WholeFoods editors attended several education sessions at Expo East 2013, and bring you some key take-home points here. Additional coverage of speakers is available in the full-length story at www.wholefoodsmagazine.com.
At a breakfast hosted by Aker BioMarine, Chris Speed, MND, APD, spoke about the benefits of krill oil. Nearly four in 10 omega-3 users are looking for alternatives to fish oil, he told listeners. Speed went on to describe the qualities of krill that distinguish it, from bioavailability to sustainability. Krill oil is clinically proven to benefit humans, and recent studies on krill have examined areas like addiction and brain chemistry, as well as obesity.
Keynote speaker Raj Sisodia spoke about the Conscious Capitalism movement, and that businesses can’t survive if greed is the key motivation.
Featured speaker Joel Fuhrman, M.D., bestselling author of Eat to Live, Eat for Health, and The End of Diabetes, gave a presentation entitled, “Super Immunity—No Heart Disease, No Strokes, No Diabetes, No Cancer.” “Deaths from heart disease are a relatively recent occurrence in human history,” Fuhrman told his audience. “They are all the result of nutritional stupidity and poor eating habits.”
An avid advocate of “nutrarian” eating, which emphasizes vegetables and fruits, moderates grain intake, and sharply limits animal fats from meat and dairy, Fuhrman said, “Normal aging alone would not bring on degenerative diseases.” Noting that a poor diet, heavy in calories but low in nutrients, is usually the culprit, he warned, “The whiter the bread, the sooner you’re dead. Just switching from white flour to whole wheat flour reduces glycemic intake by 30%.” He advised people to consume less macronutrients (protein, carbohydrates and fats) and more micronutrients (vitamins, minerals and phytochemicals) to achieve health.
“The State of the Independent Retail Industry” featured insights into the natural products channel courtesy of the latest raw sales data and consumer polling. Bill Crawford, M.S., pointed out that only 41% of natural sales took place in natural retail stores last year, while 40% took place in conventional stores, and the rest came from other outlets like practitioners. “The gap is getting very narrow,” Crawford said.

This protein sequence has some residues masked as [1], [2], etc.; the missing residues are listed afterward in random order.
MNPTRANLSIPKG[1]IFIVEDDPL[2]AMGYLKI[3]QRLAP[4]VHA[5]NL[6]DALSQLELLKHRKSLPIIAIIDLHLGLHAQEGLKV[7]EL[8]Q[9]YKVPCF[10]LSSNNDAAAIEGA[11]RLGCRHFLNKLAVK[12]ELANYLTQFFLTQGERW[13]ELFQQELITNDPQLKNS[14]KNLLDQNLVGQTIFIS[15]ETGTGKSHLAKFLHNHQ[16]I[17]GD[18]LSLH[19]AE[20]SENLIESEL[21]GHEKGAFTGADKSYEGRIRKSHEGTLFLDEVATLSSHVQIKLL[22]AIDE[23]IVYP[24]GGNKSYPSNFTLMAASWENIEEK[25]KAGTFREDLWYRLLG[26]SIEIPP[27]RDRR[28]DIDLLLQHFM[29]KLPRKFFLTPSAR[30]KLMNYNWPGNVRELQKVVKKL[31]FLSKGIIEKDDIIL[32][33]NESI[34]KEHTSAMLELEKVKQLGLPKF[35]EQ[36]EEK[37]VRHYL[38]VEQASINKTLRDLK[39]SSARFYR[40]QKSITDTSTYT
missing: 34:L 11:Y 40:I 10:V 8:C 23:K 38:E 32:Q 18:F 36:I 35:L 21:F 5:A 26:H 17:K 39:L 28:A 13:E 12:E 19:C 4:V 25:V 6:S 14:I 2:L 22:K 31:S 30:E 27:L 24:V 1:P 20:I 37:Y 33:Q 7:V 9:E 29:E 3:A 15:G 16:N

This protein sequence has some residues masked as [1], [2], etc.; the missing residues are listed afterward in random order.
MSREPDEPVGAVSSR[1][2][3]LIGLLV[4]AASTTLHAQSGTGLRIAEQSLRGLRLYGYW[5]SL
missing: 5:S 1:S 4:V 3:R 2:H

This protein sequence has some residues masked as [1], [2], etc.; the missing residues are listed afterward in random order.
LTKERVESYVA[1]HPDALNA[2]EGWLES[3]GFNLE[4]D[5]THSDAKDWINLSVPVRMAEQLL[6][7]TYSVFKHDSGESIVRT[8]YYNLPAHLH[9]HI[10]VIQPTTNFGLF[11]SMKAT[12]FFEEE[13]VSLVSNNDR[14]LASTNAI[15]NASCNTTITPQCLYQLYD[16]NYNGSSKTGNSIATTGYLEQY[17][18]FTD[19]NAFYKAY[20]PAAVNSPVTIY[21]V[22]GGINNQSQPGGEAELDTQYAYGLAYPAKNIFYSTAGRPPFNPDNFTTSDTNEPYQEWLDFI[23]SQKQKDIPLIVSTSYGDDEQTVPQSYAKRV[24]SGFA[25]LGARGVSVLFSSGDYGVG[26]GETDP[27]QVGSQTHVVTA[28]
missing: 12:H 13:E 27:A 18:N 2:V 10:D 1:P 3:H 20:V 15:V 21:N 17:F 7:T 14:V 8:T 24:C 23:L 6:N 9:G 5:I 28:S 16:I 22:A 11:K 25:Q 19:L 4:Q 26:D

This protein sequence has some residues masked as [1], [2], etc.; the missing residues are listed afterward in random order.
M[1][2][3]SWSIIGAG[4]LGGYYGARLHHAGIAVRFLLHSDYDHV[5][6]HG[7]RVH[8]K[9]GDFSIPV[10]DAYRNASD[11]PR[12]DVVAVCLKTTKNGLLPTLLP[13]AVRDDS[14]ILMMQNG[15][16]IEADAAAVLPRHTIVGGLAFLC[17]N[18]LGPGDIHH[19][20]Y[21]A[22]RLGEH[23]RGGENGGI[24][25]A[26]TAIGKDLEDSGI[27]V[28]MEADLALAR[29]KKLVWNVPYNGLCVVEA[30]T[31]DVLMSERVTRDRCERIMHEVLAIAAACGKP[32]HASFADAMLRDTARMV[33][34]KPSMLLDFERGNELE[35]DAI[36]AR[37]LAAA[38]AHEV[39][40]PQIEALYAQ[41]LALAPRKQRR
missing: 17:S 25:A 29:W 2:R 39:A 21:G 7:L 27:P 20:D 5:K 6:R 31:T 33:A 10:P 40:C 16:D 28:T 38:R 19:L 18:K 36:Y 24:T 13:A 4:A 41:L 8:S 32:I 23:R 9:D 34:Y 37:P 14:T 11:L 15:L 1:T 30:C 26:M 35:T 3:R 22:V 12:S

A panel of activists and experts conducted “GMOs: Where Are We Now.” Scott Faber, executive director of the Just Label It! campaign, Elizabeth Kucinich and others gave updates on their work within the non-GMO movement, including heavily encouraging support for Washington state’s Initiative 522, which awaited a vote on November 5. “We need to stop blasting our soil with pesticides and herbicides,” said David Bronner, founder of Dr. Bronner’s Magic Soaps. He added that he believes we as a society are heading in the direct opposite direction we should be heading on the GMO issue.
Cynthia A. Daley, Ph.D., a professor at the College of Agriculture, California State University, Chico, CA, said that organic research and performance have come a long way, but there is so much to do—and she left hanging the question of whether sufficient funding for organic will be forthcoming. Others on the panel with her were: Chuck Benbrook, firmer chief science officer at The Organic Center and currently research professor at Washington State University, Pullman, WA; and Dr. Kathleen Delate, professor of organic/sustainable agriculture in the Department of Agriculture and Horticulture at Iowa State University, Ames, IA.
The non-GMO Project has made some headway in identifying and certifying products that have no genetically modified organisms (GMOs), as noted in a panel on “Going GMO-Free: Striving for Perfection in an Imperfect World.” Nevertheless, numerous obstacles continue to frustrate manufacturers and confuse retail personnel attempting to distinguish between GMO and GMO-free products on their shelves.
Robert U. Craven, CEO of Derry, NH-based MegaFood, said the task of formulating GMO-free foods is comparatively easy compared to achieving the same goal with supplements. “For example,” he said, “popcorn may have as few as three ingredients—corn, salt and oil. Contrast that with a supplement that could have as many as 140 ingredients, all of which have to be tracked back to the seed and the soil. It can be very complicated.”
In her Concord, MA store Debra’s Natural Gourmet, Debra Stark tries to maintain a sense of perspective, selling some products that probably are GMO-free, but have not gone through the certification process. But, she added, “We also post the complete list of products that have been certified.”
Ben Nauman, director of purchasing for the National Cooperative Grocers Association, located in St. Paul, MN, said the retailer members of his organization have two major goals: a GMO labeling law at the national level, and aggressive promotion and education about the meaning and importance of going GMO-free.
Published in WholeFoods Magazine, November 2013 (online 10/18/13)